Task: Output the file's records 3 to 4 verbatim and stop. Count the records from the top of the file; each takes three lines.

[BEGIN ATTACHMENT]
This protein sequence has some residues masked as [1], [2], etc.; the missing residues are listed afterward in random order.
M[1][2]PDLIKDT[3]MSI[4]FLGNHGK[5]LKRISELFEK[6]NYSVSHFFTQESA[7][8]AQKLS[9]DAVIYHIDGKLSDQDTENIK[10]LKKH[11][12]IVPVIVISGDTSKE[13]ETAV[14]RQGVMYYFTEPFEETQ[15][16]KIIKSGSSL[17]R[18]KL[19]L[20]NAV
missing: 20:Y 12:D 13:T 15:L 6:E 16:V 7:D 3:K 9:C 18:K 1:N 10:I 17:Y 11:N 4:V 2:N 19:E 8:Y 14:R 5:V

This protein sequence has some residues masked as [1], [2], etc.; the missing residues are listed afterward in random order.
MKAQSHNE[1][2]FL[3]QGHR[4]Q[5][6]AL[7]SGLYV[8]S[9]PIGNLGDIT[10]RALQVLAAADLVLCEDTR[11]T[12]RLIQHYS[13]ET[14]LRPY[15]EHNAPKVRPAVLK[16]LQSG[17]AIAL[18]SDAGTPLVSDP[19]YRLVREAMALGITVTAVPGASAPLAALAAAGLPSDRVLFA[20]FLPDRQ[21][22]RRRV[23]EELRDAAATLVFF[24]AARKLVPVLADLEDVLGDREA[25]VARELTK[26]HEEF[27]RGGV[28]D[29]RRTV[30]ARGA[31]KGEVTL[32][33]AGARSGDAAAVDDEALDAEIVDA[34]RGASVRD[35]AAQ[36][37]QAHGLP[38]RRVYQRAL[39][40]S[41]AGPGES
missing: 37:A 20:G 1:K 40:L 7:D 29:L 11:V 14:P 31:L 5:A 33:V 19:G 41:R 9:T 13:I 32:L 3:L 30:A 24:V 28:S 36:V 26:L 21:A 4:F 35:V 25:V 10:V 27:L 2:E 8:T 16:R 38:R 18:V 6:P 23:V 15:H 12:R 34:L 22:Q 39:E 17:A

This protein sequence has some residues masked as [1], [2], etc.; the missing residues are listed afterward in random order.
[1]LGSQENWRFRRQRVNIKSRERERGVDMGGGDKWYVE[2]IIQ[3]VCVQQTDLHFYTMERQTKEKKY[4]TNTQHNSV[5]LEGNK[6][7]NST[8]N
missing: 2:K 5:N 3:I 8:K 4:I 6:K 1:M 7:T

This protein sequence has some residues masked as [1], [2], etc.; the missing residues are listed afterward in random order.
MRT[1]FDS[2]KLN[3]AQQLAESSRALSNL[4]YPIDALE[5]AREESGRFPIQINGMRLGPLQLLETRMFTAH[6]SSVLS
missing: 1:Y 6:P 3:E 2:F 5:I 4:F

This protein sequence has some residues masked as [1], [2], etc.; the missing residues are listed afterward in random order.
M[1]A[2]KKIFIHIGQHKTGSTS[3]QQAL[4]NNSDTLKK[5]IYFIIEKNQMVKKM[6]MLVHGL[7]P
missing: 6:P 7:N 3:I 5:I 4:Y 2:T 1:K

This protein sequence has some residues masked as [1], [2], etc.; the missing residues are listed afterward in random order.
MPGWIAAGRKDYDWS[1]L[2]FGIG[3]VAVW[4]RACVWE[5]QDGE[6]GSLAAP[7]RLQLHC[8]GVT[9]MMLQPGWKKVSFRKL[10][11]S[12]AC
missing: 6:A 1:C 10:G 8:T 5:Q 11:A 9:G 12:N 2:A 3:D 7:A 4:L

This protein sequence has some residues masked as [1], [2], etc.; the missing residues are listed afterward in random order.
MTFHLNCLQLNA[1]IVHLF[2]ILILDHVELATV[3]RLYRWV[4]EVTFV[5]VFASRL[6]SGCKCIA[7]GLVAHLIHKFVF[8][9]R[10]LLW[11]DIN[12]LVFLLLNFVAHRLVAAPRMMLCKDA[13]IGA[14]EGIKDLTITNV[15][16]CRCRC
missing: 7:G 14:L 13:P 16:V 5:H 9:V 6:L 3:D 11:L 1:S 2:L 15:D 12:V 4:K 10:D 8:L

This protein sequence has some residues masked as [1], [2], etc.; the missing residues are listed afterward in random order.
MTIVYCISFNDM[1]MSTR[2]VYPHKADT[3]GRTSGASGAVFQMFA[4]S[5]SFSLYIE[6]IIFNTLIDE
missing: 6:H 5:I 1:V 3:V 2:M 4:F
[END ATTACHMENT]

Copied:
This protein sequence has some residues masked as [1], [2], etc.; the missing residues are listed afterward in random order.
[1]LGSQENWRFRRQRVNIKSRERERGVDMGGGDKWYVE[2]IIQ[3]VCVQQTDLHFYTMERQTKEKKY[4]TNTQHNSV[5]LEGNK[6][7]NST[8]N
missing: 2:K 5:N 3:I 8:K 4:I 6:K 1:M 7:T

This protein sequence has some residues masked as [1], [2], etc.; the missing residues are listed afterward in random order.
MRT[1]FDS[2]KLN[3]AQQLAESSRALSNL[4]YPIDALE[5]AREESGRFPIQINGMRLGPLQLLETRMFTAH[6]SSVLS
missing: 1:Y 6:P 3:E 2:F 5:I 4:F